This miserable legacy of Palestinian factionalism is taking place against the backdrop of a slowly brewing movement in Israeli jails. Palestinian political prisoners continue to place their faith in their own ability to endure hunger, gaining international solidarity with their cause. Samer Issawi, a Palestinian prisoner who as of 10 January completed 168 days of a hunger strike in protest at his unlawful detention by Israel, is hardly a unique phenomenon. He is an expression of the very much present, but snubbed Palestinian collective, whose fate doesn’t fall into the political agenda of any faction.

Issawi is one of seven brothers, six of whom spent time in Israeli prisons for their political beliefs. One of the brothers, Fadi, was killed by Israeli soldiers in 1994, a few days after celebrating his 16th birthday. Even their sister, Sherine, was arrested by Israeli soldiers during a hearing concerning her brother Samer on 18 December. On that day, “Samer was publicly beaten in the Jerusalem Magistrates Court after he tried to greet his family,” reported The Palestine Monitor. “He was dragged from his wheelchair and carried away, repeatedly crying out as he was hit on his chest by the guards around him.”

In fact, the Issawi family and the entire neighborhood of Issawiya in East Jerusalem is now a target for the Israeli army and police. The hope is to break the will of a single man that presently is incapable of standing on his own feet. Maybe it is legendary, but Samer Issawi’s will of steel is not an alien notion for Palestinians. According to the Prisoner Support and Human Rights Association, Adameer, over 650,000 Palestinians have been detained by the Israeli military and police since its occupation of East Jerusalem, the West Bank and Gaza in 1967. “Considering the fact that the majority of those detained are male, the number of Palestinians detained forms approximately 40 per cent of the total male Palestinian population in the occupied Palestinian territories.” Yet, Palestinian resistance is yet to be quelled.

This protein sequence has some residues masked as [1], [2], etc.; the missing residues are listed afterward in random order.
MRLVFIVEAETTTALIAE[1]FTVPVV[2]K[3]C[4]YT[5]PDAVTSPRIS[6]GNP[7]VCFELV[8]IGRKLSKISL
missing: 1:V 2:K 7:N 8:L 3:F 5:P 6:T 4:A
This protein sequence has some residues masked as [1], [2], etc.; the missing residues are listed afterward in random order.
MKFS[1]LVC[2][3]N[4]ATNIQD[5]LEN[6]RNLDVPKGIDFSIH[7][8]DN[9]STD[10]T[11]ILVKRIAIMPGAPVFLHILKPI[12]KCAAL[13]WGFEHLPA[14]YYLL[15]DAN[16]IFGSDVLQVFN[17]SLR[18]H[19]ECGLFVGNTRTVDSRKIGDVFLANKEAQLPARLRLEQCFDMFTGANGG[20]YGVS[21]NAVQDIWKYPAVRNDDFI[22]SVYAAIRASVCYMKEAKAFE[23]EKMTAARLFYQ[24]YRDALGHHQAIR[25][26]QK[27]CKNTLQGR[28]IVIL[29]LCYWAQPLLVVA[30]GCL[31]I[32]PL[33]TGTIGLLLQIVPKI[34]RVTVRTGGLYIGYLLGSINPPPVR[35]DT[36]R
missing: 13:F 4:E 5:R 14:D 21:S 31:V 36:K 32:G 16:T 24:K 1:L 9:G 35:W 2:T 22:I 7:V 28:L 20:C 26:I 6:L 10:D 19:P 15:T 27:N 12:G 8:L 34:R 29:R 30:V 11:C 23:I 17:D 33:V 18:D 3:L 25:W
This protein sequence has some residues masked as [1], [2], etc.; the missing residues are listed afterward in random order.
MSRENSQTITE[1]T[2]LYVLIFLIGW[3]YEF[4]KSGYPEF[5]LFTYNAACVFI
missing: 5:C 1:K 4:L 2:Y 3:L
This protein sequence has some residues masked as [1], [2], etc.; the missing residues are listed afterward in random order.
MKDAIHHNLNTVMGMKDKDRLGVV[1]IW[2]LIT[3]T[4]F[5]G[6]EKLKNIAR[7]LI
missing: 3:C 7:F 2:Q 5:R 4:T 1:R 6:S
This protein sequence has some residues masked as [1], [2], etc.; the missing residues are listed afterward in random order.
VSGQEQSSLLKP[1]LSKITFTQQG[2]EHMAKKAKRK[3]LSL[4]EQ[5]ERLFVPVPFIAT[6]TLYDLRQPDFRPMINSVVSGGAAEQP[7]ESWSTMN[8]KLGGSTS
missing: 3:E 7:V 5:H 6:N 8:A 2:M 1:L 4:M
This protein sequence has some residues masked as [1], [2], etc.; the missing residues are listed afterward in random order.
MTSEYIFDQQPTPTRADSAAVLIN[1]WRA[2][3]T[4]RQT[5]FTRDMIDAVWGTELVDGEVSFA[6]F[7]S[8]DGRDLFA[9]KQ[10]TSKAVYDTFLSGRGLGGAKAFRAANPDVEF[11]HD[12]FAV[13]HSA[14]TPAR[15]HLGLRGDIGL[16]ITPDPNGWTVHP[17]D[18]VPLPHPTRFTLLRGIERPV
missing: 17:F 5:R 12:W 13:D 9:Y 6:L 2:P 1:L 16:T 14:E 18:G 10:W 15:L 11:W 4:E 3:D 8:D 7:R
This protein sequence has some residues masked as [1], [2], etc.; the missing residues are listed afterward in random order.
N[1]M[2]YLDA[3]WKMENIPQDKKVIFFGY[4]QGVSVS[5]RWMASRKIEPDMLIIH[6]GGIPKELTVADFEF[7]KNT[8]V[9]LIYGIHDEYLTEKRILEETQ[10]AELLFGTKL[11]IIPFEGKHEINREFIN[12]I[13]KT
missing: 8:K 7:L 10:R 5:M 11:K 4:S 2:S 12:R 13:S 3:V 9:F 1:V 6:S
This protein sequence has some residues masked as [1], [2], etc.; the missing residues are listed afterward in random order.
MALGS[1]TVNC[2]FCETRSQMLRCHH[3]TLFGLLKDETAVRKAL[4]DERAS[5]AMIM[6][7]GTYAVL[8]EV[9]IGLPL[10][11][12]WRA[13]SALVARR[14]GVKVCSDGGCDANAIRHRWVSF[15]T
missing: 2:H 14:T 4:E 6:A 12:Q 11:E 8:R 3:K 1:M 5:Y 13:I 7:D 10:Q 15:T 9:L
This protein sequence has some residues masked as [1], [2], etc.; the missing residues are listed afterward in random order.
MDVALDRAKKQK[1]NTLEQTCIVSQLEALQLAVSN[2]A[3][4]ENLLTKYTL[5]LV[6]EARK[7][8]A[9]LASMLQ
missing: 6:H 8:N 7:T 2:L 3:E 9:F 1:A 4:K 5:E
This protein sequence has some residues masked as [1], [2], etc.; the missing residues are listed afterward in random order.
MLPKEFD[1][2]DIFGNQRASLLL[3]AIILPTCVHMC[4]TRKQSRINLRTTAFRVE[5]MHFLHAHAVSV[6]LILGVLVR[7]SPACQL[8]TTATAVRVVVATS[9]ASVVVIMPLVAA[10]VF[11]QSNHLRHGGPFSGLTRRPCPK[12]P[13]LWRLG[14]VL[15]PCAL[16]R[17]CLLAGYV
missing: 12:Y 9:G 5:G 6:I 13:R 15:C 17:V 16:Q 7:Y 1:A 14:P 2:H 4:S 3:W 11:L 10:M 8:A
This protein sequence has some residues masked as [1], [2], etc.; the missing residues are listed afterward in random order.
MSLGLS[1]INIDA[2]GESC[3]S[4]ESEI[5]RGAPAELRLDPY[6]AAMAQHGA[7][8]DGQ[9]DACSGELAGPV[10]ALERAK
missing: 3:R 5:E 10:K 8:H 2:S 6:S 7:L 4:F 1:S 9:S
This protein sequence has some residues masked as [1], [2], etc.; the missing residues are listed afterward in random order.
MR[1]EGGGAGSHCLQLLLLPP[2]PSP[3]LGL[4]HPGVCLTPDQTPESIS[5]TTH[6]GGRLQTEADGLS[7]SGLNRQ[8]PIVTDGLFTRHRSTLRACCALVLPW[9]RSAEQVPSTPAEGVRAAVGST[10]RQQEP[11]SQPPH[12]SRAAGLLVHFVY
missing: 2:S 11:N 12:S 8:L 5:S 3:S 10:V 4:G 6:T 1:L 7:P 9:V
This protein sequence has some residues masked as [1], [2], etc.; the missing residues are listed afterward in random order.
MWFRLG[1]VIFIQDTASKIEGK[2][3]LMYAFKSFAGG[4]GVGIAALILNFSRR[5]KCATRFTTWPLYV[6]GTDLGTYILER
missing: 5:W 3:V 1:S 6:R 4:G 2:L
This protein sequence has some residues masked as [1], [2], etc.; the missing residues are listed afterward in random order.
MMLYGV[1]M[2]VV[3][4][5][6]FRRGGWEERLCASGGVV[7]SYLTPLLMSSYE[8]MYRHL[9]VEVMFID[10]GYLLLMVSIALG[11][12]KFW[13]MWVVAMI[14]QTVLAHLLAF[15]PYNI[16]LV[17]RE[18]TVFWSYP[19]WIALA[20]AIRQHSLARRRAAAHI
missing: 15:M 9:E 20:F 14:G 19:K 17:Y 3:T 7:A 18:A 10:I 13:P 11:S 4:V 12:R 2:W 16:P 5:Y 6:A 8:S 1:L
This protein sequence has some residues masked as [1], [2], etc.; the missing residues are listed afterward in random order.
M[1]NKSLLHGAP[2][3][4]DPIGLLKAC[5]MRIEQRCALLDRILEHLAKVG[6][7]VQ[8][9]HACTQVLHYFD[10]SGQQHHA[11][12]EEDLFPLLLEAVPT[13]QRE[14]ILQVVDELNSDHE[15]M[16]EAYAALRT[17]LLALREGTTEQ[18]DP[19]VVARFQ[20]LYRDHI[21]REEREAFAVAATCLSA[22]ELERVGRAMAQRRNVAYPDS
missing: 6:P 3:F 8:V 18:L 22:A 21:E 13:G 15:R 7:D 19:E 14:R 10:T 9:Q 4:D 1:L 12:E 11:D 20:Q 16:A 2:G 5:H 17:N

Moreover, “it is estimated that around 10,000 Palestinian women have been arrested by Israel since 1967. They include young girls and the elderly; some… were the mothers of male long-term prisoners,” wrote Nabil Sahli in the Middle East Monitor, who also called for the internationalization of the prisoners issue. In a special session on 6 January held to discuss the plight of Palestinian and Arab prisoners in Israeli jails, the Arab League echoed similar demands. In a statement, it called for the treatment of detainees as “prisoners of war” and called for active international efforts to secure their release.

However, serious efforts are seriously lacking despite the repeated cries for attention by Palestinian prisoners. On 17 April 2012, at least 1,200 prisoners participated in a hunger strike to alert the world to their plight and maltreatment in Israeli jails. Despite the fact that the collective strike ended 14 May, Palestinian prisoners continue to stage hunger strikes of their own, breaking records of steadfastness unprecedented not just in Palestine, but the world over.

While calls for a change of tactics are warranted, if not urgent, there is another pressing change that must also be realized. There ought to be a change of Palestinian political culture away from repellent factional manipulation and coupled with a simultaneous return to the basic values of the Palestinian struggle. It is the likes of Issawi and not Abbas that must define the new era of Palestinian resistance.

An Intifada has already been joined by thousands of Palestinian prisoners some of whom are shackled to their hospital beds. It offers little perks aside from a chance at dignity and a leap of faith towards freedom. This is the dichotomy with which Palestinians must now wrangle. The path they will finally seek will define this generation and demarcate the nature of the Palestinian struggle for generations to follow.